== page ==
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folks to make sure if there's people that aren't supposed to be on campus, they aren't here. >> emily: tell us the difference about strategy in law enforcement, if any, between an elementary school and a university where you are right now. does the elementary school, do they require a heightened sense of protection, then, or so different because the training, obviously is so different for them, if at all? >> well, once an event happens, the response is going to be exactly the same. and we saw that response change from columbine -- after a little bit after columbine and then even more so after virginia tech. the old model was you waited until more officers got there and then you responded. now, it's we're doing exactly what that border patrol agent did yesterday. even if it's just you by yourself, you're running to the sound of gunfire and you're going to try to eliminate the threat. so that response once the trigger is pulled is going to be the same. but the training is different. so we have talks with our students here and our staff about what to do in an active shooter situation. when i consult with schools, i do that, too, but it's tough to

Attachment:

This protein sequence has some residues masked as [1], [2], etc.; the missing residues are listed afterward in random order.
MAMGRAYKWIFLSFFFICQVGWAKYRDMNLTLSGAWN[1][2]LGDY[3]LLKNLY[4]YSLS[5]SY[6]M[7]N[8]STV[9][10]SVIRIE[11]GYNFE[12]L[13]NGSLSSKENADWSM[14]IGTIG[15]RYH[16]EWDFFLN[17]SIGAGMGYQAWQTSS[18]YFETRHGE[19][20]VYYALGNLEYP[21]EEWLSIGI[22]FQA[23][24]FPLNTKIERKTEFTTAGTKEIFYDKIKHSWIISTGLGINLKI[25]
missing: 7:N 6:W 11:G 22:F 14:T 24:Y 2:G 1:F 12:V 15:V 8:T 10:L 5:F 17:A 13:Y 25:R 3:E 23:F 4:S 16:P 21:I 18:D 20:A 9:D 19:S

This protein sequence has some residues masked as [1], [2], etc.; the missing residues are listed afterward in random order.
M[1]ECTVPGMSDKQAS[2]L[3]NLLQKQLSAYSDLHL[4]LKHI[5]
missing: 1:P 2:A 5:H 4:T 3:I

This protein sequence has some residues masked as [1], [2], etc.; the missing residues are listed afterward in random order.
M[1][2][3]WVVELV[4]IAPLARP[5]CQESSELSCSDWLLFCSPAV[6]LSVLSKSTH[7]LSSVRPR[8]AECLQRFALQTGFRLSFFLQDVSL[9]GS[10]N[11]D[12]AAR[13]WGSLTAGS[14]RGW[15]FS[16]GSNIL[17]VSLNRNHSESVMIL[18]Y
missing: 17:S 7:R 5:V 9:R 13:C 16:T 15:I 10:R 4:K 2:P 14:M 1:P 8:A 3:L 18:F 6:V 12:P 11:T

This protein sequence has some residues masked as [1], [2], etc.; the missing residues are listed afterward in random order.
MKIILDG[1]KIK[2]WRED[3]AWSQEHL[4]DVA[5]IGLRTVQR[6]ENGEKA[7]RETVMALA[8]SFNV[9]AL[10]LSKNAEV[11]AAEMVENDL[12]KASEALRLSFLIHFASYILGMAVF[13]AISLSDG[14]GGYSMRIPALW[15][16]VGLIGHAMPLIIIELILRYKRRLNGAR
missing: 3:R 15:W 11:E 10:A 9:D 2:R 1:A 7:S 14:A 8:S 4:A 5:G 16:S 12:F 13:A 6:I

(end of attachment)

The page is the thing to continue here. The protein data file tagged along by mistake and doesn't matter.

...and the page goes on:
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do that for kids who are the elementary age. it's sometimes just to advance for them. at that point, you try to train the staff and the faculty that they'll be dealing with. >> emily: final quick question, what is your message to the community? >> my message to the community is look, people don't just snap. there is a clear line that all of these assailants leave on their path to violence. and you've heard me say it before every time i've been on with you. see something, say something. if you see disturbing writing, people are obsessed with mass shootings, they're gathering weapons, you have got to make sure you're telling someone who can intervene and do something about it before we have these tragedies. >> emily: thank you for your service and your time with us today. bringing it out to the couch now, shannon, you spoke earlier about how we have reports of the shooter, how he was a loner socially and the few former friends that have spoken up to the media, they've talked about how their interactions with him were limited to the past. as you identified, they sort of